Flavored Dental Floss
Many people that floss prefer a flavored dental floss because it freshens their breath even more than unscented floss. The latter can also take on the smells associated with bacteria in your mouth. And we all know how bad that can be. So, if flavored dental floss is what you prefer, and it allows you to floss your teeth regularly, then it is automatically best for your mouth.
There are also products on the market called flossers, which usually consist of a plastic instrument with strung floss and a pick on the opposite end. This option can be both effective at cleaning the areas in between your teeth and scraping off plaque. These flossers also come flavored in mint and various other varieties.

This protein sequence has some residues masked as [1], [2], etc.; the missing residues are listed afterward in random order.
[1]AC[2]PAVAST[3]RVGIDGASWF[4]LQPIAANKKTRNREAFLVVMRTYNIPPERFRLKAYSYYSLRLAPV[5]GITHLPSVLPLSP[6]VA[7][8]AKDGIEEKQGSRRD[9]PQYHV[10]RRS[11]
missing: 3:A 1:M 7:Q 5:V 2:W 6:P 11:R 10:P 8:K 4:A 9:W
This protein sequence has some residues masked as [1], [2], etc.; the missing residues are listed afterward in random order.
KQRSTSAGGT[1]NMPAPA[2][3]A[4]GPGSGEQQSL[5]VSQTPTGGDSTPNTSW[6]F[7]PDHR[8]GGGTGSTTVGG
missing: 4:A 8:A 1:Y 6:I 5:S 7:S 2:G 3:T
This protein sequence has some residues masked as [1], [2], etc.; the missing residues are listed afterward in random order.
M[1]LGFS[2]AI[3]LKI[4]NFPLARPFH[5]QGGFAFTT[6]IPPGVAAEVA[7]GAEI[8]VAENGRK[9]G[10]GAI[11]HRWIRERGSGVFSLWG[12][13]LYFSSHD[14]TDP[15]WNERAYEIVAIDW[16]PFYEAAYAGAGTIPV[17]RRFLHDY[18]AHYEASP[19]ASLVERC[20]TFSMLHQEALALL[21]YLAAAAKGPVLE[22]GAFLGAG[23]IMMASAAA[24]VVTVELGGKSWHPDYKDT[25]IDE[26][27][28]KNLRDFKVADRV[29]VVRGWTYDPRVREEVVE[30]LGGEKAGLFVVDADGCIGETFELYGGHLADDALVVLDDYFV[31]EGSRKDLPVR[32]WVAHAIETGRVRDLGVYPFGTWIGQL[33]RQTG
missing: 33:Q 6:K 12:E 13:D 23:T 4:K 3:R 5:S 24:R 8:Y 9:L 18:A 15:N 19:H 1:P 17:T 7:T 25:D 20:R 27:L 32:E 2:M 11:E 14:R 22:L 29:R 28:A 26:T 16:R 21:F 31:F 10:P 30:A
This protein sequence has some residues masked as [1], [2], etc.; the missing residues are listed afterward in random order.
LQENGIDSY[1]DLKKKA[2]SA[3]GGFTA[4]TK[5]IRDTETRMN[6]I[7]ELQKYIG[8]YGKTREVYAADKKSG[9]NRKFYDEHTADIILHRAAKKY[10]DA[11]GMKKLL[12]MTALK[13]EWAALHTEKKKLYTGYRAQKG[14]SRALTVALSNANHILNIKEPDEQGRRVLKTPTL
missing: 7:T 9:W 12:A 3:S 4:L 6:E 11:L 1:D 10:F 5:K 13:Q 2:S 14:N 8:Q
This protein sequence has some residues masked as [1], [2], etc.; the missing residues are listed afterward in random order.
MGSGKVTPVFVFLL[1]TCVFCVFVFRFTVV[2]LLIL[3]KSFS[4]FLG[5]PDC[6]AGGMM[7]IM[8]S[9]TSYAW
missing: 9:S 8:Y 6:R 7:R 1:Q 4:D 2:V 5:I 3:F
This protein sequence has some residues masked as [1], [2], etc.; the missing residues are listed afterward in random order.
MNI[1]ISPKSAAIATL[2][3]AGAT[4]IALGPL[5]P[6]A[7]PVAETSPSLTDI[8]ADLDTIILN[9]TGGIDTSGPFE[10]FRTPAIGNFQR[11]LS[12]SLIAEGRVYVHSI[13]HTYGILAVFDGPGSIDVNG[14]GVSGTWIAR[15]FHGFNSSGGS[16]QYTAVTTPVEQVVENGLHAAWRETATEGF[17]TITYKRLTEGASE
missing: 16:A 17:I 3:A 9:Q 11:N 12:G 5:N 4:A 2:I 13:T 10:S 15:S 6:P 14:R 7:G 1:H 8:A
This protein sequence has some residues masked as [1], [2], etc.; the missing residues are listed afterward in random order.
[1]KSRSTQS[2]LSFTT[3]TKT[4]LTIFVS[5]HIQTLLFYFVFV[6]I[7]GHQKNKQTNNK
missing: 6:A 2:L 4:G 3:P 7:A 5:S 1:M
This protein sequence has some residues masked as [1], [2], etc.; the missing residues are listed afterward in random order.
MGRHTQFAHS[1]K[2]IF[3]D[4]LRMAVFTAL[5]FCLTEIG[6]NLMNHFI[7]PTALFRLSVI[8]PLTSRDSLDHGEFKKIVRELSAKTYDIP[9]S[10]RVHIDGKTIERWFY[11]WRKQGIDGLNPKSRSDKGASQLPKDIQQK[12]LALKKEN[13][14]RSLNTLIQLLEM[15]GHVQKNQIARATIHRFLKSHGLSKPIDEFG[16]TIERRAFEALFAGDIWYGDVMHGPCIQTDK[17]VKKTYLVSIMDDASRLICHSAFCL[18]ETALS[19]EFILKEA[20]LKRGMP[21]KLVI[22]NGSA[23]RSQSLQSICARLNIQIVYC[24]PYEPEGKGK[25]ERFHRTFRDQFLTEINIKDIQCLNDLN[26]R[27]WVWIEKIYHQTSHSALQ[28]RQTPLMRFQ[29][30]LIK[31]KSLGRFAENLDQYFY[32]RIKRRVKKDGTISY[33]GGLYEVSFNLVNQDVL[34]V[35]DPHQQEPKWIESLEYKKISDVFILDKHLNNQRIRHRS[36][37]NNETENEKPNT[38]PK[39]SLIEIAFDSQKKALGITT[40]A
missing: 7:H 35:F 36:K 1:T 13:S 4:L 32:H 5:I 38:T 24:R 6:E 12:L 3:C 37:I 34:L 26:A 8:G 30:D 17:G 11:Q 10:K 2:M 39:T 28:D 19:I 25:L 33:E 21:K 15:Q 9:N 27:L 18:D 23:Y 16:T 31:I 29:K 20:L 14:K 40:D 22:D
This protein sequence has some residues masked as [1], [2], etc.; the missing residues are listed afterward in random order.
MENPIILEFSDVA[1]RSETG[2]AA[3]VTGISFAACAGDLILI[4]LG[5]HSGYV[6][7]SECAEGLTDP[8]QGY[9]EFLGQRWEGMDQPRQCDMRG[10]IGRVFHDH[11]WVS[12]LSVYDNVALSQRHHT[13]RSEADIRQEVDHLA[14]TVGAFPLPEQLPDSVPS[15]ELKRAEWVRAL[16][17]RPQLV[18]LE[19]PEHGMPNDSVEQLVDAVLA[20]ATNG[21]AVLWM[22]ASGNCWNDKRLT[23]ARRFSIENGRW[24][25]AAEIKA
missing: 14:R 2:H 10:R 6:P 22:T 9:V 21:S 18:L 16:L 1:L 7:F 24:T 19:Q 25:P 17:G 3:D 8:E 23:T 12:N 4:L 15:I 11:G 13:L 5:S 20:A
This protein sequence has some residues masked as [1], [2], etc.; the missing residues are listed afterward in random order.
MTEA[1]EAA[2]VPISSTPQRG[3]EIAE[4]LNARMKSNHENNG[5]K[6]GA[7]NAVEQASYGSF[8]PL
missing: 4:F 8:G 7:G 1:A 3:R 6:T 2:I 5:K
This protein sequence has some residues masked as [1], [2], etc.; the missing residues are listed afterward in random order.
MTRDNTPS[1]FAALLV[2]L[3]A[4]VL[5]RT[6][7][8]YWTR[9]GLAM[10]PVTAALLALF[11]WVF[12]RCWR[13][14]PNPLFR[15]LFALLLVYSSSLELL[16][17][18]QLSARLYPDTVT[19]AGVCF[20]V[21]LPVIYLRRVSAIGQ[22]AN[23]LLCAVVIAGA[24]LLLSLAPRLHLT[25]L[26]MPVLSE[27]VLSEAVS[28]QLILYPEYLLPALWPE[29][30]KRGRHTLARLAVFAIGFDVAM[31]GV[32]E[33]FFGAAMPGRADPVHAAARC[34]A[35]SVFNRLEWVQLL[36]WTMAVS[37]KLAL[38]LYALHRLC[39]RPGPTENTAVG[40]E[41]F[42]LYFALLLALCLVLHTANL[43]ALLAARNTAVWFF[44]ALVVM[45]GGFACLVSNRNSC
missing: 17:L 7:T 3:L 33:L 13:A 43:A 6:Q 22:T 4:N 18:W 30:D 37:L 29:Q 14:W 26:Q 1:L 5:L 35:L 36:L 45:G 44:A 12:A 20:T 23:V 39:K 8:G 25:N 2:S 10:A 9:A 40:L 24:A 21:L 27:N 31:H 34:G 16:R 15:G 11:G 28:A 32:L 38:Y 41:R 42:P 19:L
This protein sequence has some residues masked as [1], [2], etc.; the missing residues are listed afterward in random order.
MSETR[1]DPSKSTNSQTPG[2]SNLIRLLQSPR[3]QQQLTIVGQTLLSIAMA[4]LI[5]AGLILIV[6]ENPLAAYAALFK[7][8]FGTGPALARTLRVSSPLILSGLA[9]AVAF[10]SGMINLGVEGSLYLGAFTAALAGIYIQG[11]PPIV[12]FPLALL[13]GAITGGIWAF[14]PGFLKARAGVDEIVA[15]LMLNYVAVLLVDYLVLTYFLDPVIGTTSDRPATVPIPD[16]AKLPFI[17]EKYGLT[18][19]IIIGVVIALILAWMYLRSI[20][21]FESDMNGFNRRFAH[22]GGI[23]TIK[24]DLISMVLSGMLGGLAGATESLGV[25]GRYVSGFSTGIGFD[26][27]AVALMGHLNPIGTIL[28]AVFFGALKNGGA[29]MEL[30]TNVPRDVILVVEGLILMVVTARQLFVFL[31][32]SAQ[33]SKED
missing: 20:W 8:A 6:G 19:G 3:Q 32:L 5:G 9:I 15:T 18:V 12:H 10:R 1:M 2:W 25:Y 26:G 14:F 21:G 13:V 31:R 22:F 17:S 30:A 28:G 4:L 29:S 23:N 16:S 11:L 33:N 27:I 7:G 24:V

Gentle Dental Floss
Some people find that typical dental floss is too harsh on their gums. For that reason some companies make floss with soft coatings that are less abrasive on the gums. For the most part these types of floss are just as effective as regular floss, and for those people that require a more sensitive approach to flossing, especially when just starting out, this is the best option.
Of the aforementioned options, it is difficult to name an absolute best type of floss. However, Dr. Michael Wall and our team say that the type of floss that works best for you, giving you the greatest chance of succeeding at regular flossing, is the best. For more information on floss, contact our Statesboro, GA office.
October 27th, 2017